During our treks and customer events, we like to treat our guests with good wine and explain its origins. This offers opportunites to explore relationships between high quality local produce and biodiversity. Such conversations naturally flow into the fauna and flora observations one is more likely to enjoy in preserved land where economic imperatives are balanced with respect for nature. The Paccot family, owner of Domaine La Colombe in Féchy demonstrated that such efforts can find their reward. They gradually introduced biodynamic methods to their entire estate since 1999, pioneering on the topic in the region.
Meanwhile, fellow winemakers follow suit. And whilst the potential is huge with more to achieve, positive outcomes can be enjoyed by us mere mortals. First, Paccot's (and his peers) wines are excellent and internationally recognised. Secondly, strolling through the vineyards above my hometown Rolle is becoming more enjoyable. Pesticides, albeit still in use are less common, grass is not systematically burnt out of vineyard rows and life is getting some chances: better soil quality, flora diversity typical for extensive agriculture land, insects, birds, toats, weasels, small rodents, etc. This diversity is essential, helps in bringing resilience to ecosystems that in turn give more place to life. More and more people are working towards that aim.
Other conservation efforts such as favouring, e.g., mosiac landscapes (shrub, bushes & brambles, small forest patches) alongside the vineyards or in unexploitable ravines carved out by streams flowing from the Jura have contributed to this huge task. Such structures offer habitat, hideaways and food necessary to survive - and reproduce.
A common stonechat near the "Petit-Clos" plot of Domaine La Colombe / Un Tarier pâtre près de la parcelle "Le Petit-Clos" du domaine La Colombe
This is all observable on the terrain, and getting into the vineyards from Rolle is a question of minutes on an e-bike. Today seemed a good day to explore the "Birds & Wine" theme a bit further.
Used to unrealistic challenges, I went out with the humble goal to find the Common Hoopoe, one of the most beautiful - but rare - birds of Switzerland, classified "vulnerable" on the red list after having been present in the entire country in its better days. To be on the safe side, my fallback objective was to see how many species I'd be able to catch on camera in one afternoon.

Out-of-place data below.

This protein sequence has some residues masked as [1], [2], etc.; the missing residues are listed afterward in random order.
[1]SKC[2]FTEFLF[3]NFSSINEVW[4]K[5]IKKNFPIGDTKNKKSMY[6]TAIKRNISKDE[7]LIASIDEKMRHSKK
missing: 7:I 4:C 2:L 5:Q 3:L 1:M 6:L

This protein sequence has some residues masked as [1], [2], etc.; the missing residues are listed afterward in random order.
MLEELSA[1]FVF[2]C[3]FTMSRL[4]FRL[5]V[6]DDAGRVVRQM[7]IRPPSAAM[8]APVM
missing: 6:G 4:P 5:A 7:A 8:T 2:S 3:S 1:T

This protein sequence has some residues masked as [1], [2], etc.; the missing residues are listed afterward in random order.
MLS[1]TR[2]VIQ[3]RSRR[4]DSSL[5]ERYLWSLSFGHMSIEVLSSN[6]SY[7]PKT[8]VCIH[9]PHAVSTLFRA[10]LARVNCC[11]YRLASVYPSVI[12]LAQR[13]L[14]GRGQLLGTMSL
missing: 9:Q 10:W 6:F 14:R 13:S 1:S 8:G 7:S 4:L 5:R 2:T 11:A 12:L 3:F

As it happened, towards the end of the day, whilst laboriously trying to get a sharp image of the common stonechat illustrated above, the hoopoe made its appearance. Hardly believing my luck, I managed to not spoil this moment; the graal of the day awarded me with a nice pause (see title image), taking its time to decide where to land, probably to catch some juicy mole crickets for its nestlings.
Apart from this stroke of luck, most of my time has been dedicated to capture other winged creatures, with some nice - but not particularly surprising and certainly incomplete - results. I can nevertheless introduce some of the common members of the Aves species one typically spots in the area.
Already illustrated above:
The black redstart: always reassuring to meet spring after spring
Common stonechat (m), beautiful songbird, similar to its cousin the whinchat who disappeared from the swiss plains after loosing its habitat, to find a precarious refugee in on higher less intensively exploited fields
The kestrel - much more present in recent years thanks to successful conservation measures
Common linnet (m/f), both freshly back from a bath still busy grooming up. What a joy to see this bird largely victim of the "cleanlyess obsessions" imposed on our landscapes
Birds illustrated below:
European serin - an amazing yellow sight each time
Black redstart (m) - very common
Chaffinch - most common bird in Switzerland
Eurasian Buzzard, most thriving bird of prey
In trees surrounding the vineyards one can find, for example:
Chaffinch (m, f)
The European greenfinch
The Goldfinch (m, f)
The Blue tit
Black kite, ready to defend its nearby nest
To top the day, I was able to spot the rare wryneck. Far from perfect, I indulge in bragging about this shot of a bird that is not easy to spot.
The past was certainly much richer when it comes to numbers, species variety and biodiversity quality in general, and lots of efforts remain. "Shifting baselines", as explained by prominent Rewilding innovators such as Paul Jepson, remind us that our views are by definition biased by what we think to "be normal" based on how we experienced the world when we were born.
Other species one would commonly hear / see nearby these vineyards:
Green woodpecker / Pic vert
Common crane / Grue cendrée
Black-headed warbler / Fauvette à tête noire
Eurasian Blackbird / Merle noir
Red Kite / Milan royal